Nearly half the businesses in the UK have fallen victim to cyberattacks or security breaches in the last year, costing them each thousands of pounds, new data shows.
The government report also found a fifth of charities had been affected, in a detailed look at how organisations of all sizes are at risk of being targeted.
The 2018 Cyber Security Breaches Survey found 19 per cent of charities and 43 per cent of businesses had reported cyber security breaches or attacks in the last 12 months.
That rose to seven in 10, or 72 per cent, among large businesses and a similar proportion – 73 per cent – among the largest charities with incomes of £5m or more, the authors said.
The most common breaches or attacks involved fraudulent emails, attempts by scammers to impersonate the organisation online and viruses and malware.
Files were temporarily or permanently lost, software or systems corrupted, firms and charities had websites slowed or taken down and money, assets and intellectual property were stolen.
Typically, organisations incurred no specific financial cost from cybersecurity breaches, according to the report.
But it said that where breaches did result in a “material outcome”, the costs could be significant.
The average financial impact was £3,100 for businesses and £1,030 for charities, the study published by the Department for Digital, Culture, Media and Sport found.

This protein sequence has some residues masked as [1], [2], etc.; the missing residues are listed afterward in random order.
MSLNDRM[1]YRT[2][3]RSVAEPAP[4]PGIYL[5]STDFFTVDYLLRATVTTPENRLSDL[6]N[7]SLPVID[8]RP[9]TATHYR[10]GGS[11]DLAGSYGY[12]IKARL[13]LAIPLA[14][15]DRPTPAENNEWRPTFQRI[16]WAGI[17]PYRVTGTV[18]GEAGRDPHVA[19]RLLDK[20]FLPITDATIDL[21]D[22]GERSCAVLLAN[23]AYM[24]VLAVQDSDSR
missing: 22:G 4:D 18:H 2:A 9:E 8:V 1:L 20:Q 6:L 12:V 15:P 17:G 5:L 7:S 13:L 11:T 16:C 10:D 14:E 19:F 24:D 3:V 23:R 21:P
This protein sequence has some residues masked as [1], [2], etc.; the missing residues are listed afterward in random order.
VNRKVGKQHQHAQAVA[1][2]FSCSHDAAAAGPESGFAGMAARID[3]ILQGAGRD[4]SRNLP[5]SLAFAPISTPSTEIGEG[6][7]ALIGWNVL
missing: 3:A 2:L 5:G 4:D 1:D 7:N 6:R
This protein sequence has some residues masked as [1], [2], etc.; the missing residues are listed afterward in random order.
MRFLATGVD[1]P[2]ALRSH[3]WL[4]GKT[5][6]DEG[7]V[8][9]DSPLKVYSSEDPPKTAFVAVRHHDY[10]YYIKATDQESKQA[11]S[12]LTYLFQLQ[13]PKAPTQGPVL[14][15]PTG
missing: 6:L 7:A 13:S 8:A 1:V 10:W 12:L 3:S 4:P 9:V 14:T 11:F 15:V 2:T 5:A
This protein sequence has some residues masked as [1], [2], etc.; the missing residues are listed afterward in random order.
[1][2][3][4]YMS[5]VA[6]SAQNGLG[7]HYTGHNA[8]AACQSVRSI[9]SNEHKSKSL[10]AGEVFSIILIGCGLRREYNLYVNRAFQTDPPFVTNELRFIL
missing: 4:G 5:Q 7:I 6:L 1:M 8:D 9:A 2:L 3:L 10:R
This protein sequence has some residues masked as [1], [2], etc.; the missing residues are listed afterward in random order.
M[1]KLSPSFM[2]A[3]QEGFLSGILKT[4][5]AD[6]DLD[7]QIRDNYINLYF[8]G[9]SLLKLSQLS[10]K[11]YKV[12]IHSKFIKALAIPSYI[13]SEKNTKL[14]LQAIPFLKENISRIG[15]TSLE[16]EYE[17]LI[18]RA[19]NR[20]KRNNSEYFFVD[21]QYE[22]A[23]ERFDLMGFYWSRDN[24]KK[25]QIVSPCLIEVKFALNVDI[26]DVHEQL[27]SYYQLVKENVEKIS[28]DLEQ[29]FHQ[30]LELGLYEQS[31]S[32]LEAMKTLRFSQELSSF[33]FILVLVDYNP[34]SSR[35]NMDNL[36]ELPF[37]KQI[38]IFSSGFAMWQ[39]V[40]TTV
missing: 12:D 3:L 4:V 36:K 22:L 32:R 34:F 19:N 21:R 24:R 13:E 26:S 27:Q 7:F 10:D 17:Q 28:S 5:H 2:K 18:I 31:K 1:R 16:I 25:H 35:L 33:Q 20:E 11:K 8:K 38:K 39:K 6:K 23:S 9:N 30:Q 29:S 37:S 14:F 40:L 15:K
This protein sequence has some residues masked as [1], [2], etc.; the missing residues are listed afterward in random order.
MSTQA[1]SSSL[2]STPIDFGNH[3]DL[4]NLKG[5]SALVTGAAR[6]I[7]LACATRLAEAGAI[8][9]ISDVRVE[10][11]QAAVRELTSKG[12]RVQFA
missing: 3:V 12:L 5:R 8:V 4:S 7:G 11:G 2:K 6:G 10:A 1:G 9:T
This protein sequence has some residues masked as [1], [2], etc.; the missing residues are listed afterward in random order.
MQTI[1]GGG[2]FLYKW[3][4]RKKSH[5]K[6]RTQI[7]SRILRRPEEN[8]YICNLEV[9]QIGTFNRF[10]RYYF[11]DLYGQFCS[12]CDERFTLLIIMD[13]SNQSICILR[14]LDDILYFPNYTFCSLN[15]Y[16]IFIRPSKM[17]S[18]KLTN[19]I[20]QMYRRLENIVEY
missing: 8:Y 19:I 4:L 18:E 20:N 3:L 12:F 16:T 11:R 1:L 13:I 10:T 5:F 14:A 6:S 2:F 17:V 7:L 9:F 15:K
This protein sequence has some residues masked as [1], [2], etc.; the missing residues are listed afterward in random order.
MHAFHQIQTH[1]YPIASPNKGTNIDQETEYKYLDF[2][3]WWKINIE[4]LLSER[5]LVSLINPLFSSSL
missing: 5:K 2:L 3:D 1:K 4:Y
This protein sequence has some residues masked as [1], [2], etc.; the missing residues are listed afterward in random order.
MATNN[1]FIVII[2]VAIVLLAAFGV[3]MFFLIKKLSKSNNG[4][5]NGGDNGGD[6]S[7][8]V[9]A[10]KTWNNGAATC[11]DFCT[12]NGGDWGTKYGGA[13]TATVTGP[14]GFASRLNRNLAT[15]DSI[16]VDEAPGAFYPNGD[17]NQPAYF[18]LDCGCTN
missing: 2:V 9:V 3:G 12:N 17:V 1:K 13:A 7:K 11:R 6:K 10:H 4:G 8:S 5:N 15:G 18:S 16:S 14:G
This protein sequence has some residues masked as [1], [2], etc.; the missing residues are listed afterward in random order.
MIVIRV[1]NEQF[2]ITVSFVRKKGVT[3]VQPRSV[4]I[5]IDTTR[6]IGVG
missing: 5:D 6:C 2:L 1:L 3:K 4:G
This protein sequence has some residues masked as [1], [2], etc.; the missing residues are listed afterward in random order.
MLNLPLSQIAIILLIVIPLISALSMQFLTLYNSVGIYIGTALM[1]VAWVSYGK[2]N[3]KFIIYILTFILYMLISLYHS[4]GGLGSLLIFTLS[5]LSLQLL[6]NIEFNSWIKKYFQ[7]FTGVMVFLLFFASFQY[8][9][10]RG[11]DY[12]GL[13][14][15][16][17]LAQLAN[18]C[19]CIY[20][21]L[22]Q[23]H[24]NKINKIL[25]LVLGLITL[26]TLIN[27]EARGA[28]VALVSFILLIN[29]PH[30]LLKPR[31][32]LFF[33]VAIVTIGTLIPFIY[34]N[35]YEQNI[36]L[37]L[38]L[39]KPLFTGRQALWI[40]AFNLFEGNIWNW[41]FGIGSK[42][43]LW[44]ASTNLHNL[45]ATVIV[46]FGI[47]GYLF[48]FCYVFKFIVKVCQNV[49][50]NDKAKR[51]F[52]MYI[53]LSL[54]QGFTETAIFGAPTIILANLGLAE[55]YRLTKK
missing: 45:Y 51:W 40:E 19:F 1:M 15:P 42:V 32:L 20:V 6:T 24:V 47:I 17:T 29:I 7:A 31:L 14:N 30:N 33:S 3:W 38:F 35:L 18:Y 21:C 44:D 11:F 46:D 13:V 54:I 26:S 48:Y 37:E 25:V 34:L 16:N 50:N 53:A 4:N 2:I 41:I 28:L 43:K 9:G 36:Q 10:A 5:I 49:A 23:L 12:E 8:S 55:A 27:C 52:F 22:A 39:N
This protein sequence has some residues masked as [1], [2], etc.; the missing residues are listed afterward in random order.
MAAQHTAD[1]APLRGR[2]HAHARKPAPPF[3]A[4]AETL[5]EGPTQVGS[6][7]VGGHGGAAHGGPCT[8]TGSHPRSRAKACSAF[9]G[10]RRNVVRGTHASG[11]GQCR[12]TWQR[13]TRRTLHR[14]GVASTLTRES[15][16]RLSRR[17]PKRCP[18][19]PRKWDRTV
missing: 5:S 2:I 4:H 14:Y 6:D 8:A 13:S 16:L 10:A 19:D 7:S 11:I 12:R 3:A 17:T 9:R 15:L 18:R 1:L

It concluded that businesses and charities needed to consider their “organisational cultures”, saying some organisations continued to see themselves as “offline” or too small to be at risk.
Charities were typically behind businesses when it came to seeking information, advice or guidance, training staff and having written policies on cyber security, the paper said.
The findings follow a warning from intelligence officials that charities holding vast quantities of personal data and payment information are at risk of potentially devastating online attacks.
In one case flagged up in that report, published last month, a charity lost £13,000 after its chief executive’s email was hacked.
Ciaran Martin, chief executive of the National Cyber Security Centre, a part of GCHQ, said: “Cyberattacks can inflict serious commercial damage and reputational harm, but most campaigns are not highly sophisticated.
“Companies can significantly reduce their chances of falling victim by following simple cybersecurity steps to remove basic weaknesses.”
Digital minister Margot James said: “We are strengthening the UK’s data protection laws to make them fit for the digital age but these new figures show many organisations need to act now to make sure the personal data they hold is safe and secure.”
The government is investing £1.9bn to protect the nation from cyber threats, she added.
Additional reporting by PA